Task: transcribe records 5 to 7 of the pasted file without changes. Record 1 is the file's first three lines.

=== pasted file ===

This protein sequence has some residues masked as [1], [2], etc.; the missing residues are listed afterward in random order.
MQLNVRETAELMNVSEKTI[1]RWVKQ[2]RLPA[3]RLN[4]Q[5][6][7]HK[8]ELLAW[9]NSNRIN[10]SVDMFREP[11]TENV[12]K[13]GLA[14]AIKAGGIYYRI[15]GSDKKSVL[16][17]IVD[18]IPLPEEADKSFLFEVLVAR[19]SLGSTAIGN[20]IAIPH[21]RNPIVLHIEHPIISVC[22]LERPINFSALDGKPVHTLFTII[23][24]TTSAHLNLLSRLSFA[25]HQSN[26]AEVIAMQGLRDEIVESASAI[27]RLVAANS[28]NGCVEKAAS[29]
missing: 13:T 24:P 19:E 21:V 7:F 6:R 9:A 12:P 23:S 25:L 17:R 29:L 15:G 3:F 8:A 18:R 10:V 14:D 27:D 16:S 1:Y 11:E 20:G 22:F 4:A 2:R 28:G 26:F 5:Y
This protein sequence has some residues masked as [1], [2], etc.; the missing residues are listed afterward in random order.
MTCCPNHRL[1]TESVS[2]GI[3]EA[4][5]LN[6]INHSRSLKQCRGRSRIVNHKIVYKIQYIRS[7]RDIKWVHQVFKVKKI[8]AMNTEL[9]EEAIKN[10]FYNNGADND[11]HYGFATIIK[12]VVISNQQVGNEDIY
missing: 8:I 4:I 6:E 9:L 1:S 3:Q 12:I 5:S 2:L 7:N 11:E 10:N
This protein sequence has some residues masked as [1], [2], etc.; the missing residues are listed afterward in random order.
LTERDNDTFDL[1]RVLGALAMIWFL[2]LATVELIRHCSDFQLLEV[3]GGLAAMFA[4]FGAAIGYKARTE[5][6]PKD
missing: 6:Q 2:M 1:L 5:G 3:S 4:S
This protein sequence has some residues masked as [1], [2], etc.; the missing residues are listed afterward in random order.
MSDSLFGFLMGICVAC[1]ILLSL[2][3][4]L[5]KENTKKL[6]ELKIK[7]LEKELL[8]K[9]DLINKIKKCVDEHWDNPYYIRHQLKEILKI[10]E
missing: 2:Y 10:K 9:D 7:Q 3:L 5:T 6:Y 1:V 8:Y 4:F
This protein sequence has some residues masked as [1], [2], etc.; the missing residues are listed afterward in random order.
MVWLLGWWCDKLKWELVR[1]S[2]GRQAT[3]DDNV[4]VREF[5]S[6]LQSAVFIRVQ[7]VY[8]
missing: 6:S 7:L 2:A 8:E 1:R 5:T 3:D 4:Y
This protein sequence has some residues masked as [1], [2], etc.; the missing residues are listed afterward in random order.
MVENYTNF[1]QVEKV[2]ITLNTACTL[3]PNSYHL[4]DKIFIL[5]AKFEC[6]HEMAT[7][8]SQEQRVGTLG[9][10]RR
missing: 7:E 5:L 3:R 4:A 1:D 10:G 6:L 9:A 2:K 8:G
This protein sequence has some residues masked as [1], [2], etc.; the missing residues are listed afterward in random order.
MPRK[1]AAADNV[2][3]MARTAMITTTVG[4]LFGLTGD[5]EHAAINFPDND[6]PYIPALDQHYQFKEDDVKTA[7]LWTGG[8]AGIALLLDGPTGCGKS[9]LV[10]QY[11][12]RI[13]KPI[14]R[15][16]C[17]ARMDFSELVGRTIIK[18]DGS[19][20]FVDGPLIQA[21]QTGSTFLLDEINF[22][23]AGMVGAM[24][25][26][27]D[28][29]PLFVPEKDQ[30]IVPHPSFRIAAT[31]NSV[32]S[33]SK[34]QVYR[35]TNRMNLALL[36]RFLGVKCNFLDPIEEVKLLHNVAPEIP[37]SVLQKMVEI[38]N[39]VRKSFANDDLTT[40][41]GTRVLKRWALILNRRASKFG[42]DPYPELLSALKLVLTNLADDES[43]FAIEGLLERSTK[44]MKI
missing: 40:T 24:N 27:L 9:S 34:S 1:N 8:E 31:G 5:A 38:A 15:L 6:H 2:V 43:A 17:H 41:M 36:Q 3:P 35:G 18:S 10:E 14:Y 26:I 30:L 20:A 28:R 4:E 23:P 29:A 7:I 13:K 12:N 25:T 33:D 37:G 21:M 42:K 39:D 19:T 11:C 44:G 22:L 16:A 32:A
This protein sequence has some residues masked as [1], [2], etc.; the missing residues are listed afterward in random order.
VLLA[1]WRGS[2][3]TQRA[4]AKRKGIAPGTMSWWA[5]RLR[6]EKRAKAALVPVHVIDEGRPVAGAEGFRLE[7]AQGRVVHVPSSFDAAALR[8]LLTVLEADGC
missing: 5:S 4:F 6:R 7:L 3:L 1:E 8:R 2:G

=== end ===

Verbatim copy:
This protein sequence has some residues masked as [1], [2], etc.; the missing residues are listed afterward in random order.
MVWLLGWWCDKLKWELVR[1]S[2]GRQAT[3]DDNV[4]VREF[5]S[6]LQSAVFIRVQ[7]VY[8]
missing: 6:S 7:L 2:A 8:E 1:R 5:T 3:D 4:Y
This protein sequence has some residues masked as [1], [2], etc.; the missing residues are listed afterward in random order.
MVENYTNF[1]QVEKV[2]ITLNTACTL[3]PNSYHL[4]DKIFIL[5]AKFEC[6]HEMAT[7][8]SQEQRVGTLG[9][10]RR
missing: 7:E 5:L 3:R 4:A 1:D 10:G 6:L 9:A 2:K 8:G
This protein sequence has some residues masked as [1], [2], etc.; the missing residues are listed afterward in random order.
MPRK[1]AAADNV[2][3]MARTAMITTTVG[4]LFGLTGD[5]EHAAINFPDND[6]PYIPALDQHYQFKEDDVKTA[7]LWTGG[8]AGIALLLDGPTGCGKS[9]LV[10]QY[11][12]RI[13]KPI[14]R[15][16]C[17]ARMDFSELVGRTIIK[18]DGS[19][20]FVDGPLIQA[21]QTGSTFLLDEINF[22][23]AGMVGAM[24][25][26][27]D[28][29]PLFVPEKDQ[30]IVPHPSFRIAAT[31]NSV[32]S[33]SK[34]QVYR[35]TNRMNLALL[36]RFLGVKCNFLDPIEEVKLLHNVAPEIP[37]SVLQKMVEI[38]N[39]VRKSFANDDLTT[40][41]GTRVLKRWALILNRRASKFG[42]DPYPELLSALKLVLTNLADDES[43]FAIEGLLERSTK[44]MKI
missing: 40:T 24:N 27:L 9:S 34:S 1:N 8:E 31:G 5:A 38:A 15:L 6:H 2:V 43:A 17:H 41:M 36:Q 3:P 35:G 18:S 10:E 14:Y 26:I 30:L 20:A 28:R 4:E 23:P 29:A 7:I 13:K 12:N 25:T 33:D 37:G 21:M 42:K 39:D 19:T 11:C 44:G 22:L 16:A 32:A